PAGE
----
This story is a long time coming. It follows my love-hate relationship with social media and how I came to managing it the way I do today: contrived for sure, but still minimal at the same time. What started as a fun way to engage with my friends quickly became an obsession with self-awareness, followed by an episode in which I went into complete shutdown mode (*cough cough* 2016 presidential election). It finally ended with a humble return to being myself and not caring about getting likes, but about getting valuable engagement. To begin we have to venture back to the year 2010…when I was a young college freshman.
How It All Started
I would send out a joke and then watch my followers count as if magically I would become a viral sensation like Rob Delaney or Megan Amram.
When I joined Twitter for the first time back in 2010, I was finally beginning to find my voice. I had just gotten over high school, where I was known to be particularly quiet. At the time Twitter seemed like the funnest thing to me: 140 characters to be witty, self-deprecating, and share my opinions about matters that I knew next to nothing about.
I wanted to be funny and I wanted it so badly. I also wanted to be famous. So everyday I would send out a joke and then watch my followers count as if magically I would become a viral sensation like Rob Delaney or Megan Amram. Nothing ever happened, but at least my friends showed support through hearts or likes or whatever it was at the time they could do to show that my tweets made an impression on them.
I remember my friends and I confronting each other about forgetting to like each others pictures.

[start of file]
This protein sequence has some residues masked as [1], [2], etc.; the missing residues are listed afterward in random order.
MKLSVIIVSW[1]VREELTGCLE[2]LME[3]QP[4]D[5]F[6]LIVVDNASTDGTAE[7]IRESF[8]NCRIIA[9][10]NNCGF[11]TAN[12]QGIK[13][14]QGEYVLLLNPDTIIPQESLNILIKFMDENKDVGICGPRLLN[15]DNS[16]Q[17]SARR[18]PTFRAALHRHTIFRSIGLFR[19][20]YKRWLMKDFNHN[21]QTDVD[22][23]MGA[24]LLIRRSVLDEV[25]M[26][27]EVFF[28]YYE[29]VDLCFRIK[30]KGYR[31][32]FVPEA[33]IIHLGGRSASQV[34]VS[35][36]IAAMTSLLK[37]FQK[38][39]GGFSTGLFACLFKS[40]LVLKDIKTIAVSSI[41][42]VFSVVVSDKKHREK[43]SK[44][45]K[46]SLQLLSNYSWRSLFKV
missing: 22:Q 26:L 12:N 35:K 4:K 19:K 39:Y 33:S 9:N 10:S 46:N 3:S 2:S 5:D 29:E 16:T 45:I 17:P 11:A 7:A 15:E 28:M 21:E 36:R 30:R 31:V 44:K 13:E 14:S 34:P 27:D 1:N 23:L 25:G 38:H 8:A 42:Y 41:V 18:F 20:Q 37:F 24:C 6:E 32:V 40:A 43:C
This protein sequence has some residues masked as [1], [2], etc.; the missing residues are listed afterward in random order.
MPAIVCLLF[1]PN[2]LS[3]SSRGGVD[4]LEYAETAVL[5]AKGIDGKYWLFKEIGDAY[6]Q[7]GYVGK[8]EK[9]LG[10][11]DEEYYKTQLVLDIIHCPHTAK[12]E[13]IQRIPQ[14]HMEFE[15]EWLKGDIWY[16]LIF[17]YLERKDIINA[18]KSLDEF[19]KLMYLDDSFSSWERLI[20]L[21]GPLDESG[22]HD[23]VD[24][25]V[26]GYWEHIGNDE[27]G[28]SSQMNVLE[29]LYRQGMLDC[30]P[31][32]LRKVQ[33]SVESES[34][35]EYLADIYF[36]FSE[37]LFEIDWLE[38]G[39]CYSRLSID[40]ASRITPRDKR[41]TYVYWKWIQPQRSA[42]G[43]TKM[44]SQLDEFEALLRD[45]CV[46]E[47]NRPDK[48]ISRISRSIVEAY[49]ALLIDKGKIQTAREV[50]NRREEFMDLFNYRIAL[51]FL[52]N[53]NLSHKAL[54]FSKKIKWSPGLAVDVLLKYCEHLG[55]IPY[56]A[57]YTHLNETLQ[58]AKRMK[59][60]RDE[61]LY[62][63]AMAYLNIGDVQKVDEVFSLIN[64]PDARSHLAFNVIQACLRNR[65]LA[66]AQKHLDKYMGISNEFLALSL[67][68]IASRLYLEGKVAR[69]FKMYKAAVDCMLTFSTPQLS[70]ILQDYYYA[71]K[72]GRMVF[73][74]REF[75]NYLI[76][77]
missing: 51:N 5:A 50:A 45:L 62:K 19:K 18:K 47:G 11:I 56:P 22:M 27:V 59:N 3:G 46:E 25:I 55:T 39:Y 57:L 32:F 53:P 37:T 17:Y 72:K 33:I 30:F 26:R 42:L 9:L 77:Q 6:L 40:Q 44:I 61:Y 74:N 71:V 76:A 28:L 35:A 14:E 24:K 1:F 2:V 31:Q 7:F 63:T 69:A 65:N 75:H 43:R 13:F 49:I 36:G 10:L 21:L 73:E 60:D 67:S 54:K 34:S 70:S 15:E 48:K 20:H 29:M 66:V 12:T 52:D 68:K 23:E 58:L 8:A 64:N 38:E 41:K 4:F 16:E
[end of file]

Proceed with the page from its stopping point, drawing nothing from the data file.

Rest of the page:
After college I went through the Instagram phase where I shared pictures of food and travel, thinking I would become a viral sensation like any number of fashion bloggers or “influencers” as they are called now. I remember my friends and I confronting each other about forgetting to like each others pictures. I remember scowling at people that accepted my follower requests but never followed me back.
I did all the pensive faces and artistic photos. I used to direct people to my Twitter for a better picture of who I am, now I was directing them to my Instagram, like check out this cool picture I took with a fisheye lens. It was the height of superficiality.
Then one day my cell phone camera broke and that was a pretty sad day for me because at that point my Instagram profile had become something that defined me. Now I had nothing. And since I’m stubborn and refuse to abandon my devices, I didn’t get a new phone because it could still fulfill its primary purpose.
Who Are You People
…trolls, depraved misogynists, or pretentious a**holes.
Numerous studies and articles talk about how social media gives you a singular lens into the lives of its users. You only see the good, but not the bad and I was guilty of perpetuating this by only sharing photos of my “beautiful” life on Instagram. On Twitter, however, I noticed the opposite start happening among people that I knew personally. I could only see the bad and not the good anymore.
By creating anonymous accounts, people I knew used Twitter to reveal their inner monsters. They became trolls, depraved misogynists, or pretentious assholes. I was surprised to see people that I conversed with in a totally normal and mild manner in person were on the Internet and writing the most offensive and obnoxious things under the freedom of anonymity. I was disgusted and forced to reconsider the people I chose to socialize with from there on.